Type 1 antihistamines (H1 antihistamines) bind to histamine receptors in mast cells and endothelium. Medications in this group include diphenhydramine, cetirizine, hydroxyzine, fexofenadine, and loratadine. H1 antihistamines have been used in veterinary medicine for the prevention and treatment of hives, allergic rhinitis, allergic conjunctivitis, angioedema, and atopic dermatitis. Oral absorption of diphenhydramine in dogs is poor, with <10% systemic availability.1 In a study, there was no reduction in histamine-induced wheals in dogs at plasma levels that would be clinically helpful in humans.2
This double-blind crossover study investigated the effects of diphenhydramine and cetirizine on immediate and late-phase cutaneous reactions in 12 healthy laboratory beagles. Antihistamines were administered at previously recommended dosages for allergic dermatitis: 2.2 mg/kg and 2 mg/kg PO twice daily for diphenhydramine and cetirizine, respectively, for 6 days with a 2-week washout period. Histamine, compound 40/80 (positive control), and saline (negative control) were injected intradermally in the right thorax 10 days prior to drug administration as a baseline, then again on day 6, then 10 days after final drug administration.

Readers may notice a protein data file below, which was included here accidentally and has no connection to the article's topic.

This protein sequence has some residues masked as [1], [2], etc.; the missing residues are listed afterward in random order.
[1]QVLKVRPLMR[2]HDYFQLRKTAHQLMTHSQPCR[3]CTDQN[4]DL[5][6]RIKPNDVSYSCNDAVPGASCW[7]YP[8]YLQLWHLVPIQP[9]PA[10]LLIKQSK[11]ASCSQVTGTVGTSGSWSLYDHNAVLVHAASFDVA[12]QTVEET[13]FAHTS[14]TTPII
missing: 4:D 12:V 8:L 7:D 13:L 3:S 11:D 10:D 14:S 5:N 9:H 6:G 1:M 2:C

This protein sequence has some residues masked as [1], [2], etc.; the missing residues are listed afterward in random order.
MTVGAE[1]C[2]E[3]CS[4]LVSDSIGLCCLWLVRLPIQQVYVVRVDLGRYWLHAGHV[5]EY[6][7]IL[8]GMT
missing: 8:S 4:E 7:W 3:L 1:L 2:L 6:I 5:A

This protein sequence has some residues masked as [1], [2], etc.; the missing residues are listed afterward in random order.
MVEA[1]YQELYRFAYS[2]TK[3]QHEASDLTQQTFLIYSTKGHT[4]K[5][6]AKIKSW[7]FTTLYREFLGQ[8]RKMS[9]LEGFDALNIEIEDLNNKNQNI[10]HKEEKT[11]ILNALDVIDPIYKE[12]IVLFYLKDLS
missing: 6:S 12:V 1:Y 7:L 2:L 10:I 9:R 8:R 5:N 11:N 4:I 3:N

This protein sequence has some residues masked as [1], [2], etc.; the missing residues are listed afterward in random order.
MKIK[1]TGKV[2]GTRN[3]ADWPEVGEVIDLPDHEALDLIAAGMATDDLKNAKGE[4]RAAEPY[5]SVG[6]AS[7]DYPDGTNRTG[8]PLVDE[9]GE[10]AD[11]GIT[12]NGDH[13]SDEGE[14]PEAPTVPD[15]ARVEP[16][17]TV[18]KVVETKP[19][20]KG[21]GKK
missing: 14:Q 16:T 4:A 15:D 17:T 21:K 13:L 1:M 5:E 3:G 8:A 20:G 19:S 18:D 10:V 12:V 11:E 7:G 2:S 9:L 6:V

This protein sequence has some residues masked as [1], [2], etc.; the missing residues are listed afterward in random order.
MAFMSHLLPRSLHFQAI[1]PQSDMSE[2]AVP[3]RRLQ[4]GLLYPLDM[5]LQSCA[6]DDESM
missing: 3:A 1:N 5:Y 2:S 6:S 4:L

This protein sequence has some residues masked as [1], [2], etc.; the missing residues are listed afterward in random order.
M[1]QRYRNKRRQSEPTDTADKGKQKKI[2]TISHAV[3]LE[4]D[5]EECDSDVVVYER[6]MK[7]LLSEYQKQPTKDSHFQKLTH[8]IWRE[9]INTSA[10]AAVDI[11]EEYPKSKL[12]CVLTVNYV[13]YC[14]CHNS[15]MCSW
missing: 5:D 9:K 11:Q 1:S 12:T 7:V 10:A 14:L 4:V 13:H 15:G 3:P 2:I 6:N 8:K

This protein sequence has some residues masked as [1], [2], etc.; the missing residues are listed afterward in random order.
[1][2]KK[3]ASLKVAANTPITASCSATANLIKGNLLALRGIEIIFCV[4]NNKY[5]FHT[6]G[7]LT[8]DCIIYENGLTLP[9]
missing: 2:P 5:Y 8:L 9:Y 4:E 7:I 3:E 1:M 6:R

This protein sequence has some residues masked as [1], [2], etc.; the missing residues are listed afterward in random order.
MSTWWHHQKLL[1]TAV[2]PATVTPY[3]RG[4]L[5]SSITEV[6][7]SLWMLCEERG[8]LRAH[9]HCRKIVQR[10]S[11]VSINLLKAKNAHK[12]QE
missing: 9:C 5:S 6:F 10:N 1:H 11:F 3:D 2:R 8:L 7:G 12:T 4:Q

Both immediate (20 minutes after testing) and late-phase (6 hours after testing) scores were recorded. No significant differences in wheal scores were identified between baseline and diphenhydramine administration after twice-daily administration. There was a significant decrease in wheal scores between baseline and cetirizine at both time points after twice-daily administration and no significant decrease during the return to baseline test 10 days after the last dose of cetirizine. This suggested that cetirizine (2 mg/kg PO every 12 hours) is more likely to prevent and treat cutaneous allergic reactions as compared with PO diphenhydramine.